PROPOSED overnight changes to a minor injury unit at an Abergavenny hospital will put “lives at risk” and leave north Monmouthshire residents “abandoned”, Conservative politicians are warning.

Aneurin Bevan University Health Board has announced it is looking to downgrade the nurse-led unit at Nevill Hall Hospital from a seven days per week 24-hour service.

Instead, plans have been revealed to reduce the opening times to 18 hours every day – closing between 1:00am and 7:00am. 

With the nearest minor injury unit at Ysbyty Aneurin Bevan in Ebbw Vale only open from 9:00am to 7:00pm Monday to Friday (excluding bank holidays), residents will be forced to travel to Newport’s Royal Gwent Hospital for treatment after 1:00am.

Monmouth MP David Davies described the proposals as “outrageous” and said healthcare was “going backwards again” under Welsh Labour.

“I have used the minor injury unit at Nevill Hall Hospital, as have my children and no doubt countless of other people,” said Mr Davies.

“It is a vital and easily accessible service for residents living in north Monmouthshire and south Powys.

“My concern is what happens after 1:00am. People can’t time accidents and will be left with no option other than to travel a long distance to Newport with injuries. But the journey alone is prohibitive for some. Not everyone has access to a car and public transport at that time of night is virtually non-existent.

“The temptation for many people might be to wait until the next day to seek treatment. However, more serious conditions are often picked up by minor injury units. By removing overnight healthcare provision, I am concerned lives could be put at risk in the future.”

Mr Davies said it was “ironic” that residents travelling to Newport via the A4042 would have to pass The Grange University Hospital at Llanfrechfa, which only treats patients with a life-threatening illness or serious injury.

“Unfortunately, you can’t get into The Grange unless you have been sent there by an ambulance or doctor,” he added.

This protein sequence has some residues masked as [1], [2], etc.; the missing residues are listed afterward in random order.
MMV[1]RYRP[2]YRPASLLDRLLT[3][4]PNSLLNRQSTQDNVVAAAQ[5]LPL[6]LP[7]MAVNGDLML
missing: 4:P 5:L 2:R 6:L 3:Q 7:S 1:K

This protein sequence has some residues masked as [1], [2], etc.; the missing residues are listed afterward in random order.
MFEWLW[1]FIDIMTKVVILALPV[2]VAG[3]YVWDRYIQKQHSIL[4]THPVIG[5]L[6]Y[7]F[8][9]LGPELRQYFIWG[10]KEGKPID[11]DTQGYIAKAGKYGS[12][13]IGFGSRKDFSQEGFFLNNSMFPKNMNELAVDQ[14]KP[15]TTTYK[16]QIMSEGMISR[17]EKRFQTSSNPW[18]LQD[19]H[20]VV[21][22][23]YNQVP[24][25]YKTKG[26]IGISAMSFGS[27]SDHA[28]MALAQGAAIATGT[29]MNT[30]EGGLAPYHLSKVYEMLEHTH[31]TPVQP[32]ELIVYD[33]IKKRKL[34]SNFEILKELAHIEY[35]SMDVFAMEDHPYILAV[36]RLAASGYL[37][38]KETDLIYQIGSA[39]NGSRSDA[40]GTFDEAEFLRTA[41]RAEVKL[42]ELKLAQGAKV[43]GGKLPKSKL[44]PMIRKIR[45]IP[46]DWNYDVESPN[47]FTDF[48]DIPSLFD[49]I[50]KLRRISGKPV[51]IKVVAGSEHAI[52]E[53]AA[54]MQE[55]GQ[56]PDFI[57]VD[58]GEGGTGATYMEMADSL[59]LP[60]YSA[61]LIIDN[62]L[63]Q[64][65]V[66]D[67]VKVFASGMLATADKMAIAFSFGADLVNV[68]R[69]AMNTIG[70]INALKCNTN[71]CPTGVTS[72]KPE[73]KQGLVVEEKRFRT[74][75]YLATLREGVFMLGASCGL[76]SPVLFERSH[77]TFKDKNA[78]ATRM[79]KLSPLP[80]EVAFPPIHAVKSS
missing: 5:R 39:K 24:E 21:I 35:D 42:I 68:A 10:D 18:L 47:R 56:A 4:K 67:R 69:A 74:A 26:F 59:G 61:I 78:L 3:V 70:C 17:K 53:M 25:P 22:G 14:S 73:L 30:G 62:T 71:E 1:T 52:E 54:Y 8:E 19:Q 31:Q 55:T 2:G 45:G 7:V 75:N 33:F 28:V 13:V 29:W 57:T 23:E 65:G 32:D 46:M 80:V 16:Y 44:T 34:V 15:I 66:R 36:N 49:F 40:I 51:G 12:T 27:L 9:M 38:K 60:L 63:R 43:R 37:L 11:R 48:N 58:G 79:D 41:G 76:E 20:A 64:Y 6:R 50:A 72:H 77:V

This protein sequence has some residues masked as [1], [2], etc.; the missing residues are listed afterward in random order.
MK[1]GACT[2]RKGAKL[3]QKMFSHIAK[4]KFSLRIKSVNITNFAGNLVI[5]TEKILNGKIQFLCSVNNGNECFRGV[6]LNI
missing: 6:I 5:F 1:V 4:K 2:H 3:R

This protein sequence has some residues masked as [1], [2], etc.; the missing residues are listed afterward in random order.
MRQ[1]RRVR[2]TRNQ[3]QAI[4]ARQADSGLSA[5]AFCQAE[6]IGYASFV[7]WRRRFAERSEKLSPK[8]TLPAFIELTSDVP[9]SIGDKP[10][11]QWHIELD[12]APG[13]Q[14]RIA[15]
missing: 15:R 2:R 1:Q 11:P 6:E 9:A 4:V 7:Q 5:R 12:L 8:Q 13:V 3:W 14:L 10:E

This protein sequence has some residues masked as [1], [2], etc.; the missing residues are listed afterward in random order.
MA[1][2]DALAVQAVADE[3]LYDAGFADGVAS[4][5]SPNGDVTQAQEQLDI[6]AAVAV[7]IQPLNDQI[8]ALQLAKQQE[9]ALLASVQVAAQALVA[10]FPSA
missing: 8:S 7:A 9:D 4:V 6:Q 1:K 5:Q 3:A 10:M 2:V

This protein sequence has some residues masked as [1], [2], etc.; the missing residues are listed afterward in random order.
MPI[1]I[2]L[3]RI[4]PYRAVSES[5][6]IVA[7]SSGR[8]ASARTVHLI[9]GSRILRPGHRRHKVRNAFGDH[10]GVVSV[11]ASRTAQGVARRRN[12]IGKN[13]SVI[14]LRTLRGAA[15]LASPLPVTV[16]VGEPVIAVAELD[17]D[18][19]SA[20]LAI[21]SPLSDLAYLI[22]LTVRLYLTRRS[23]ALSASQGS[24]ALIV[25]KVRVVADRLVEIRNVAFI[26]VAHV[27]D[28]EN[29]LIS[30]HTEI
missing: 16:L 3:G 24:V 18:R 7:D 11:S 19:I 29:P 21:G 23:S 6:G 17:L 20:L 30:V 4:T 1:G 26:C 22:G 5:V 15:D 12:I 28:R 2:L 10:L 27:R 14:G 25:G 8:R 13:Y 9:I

“When The Grange was built and the A&E department at Nevill Hall Hospital was downgraded, we were assured there would be a full minor injury service.

 “Sadly, that feels somewhat of a mistruth now and residents living in the more rural areas of Monmouthshire are once again being abandoned.

 “Questions need to be asked and rightly so. I fear these proposals are the thin edge of the wedge and I urgently call on the health board to reconsider.”

 Monmouth MS Peter Fox added that removing overnight minor injury services would place residents in a “dangerous position”.

 “It is more bad news for the Labour-run NHS in Wales,” said Mr Fox.

 “I am deeply concerned that the people of Monmouthshire will be put in the dangerous position of having no night-time service as a result of this closure.

 “I will be raising this urgent issue with Labour’s Health Minister and demanding a suitable alternative for everyone affected.”

 An eight-week period of engagement and consultation has now been launched. Cllr Richard John, Conservative group leader on Monmouthshire County Council, urged residents to have their say.

 “This is yet another example of the health board centralising services and forcing patients to travel further for routine care and treatment,” said Cllr John.

 “Residents will be forgiven for thinking that this is a knee-jerk reaction to the financial pressures the health board is experiencing rather than a planned move that’s in the interest of patient care.

 “I would urge all residents to engage in this consultation and make their objections to the further stripping back of local services known in the strongest possible terms.”

 If the proposals are taken forward, the health board expects them to be implemented in early 2024.

 For more information and to take part in the consultation, click here.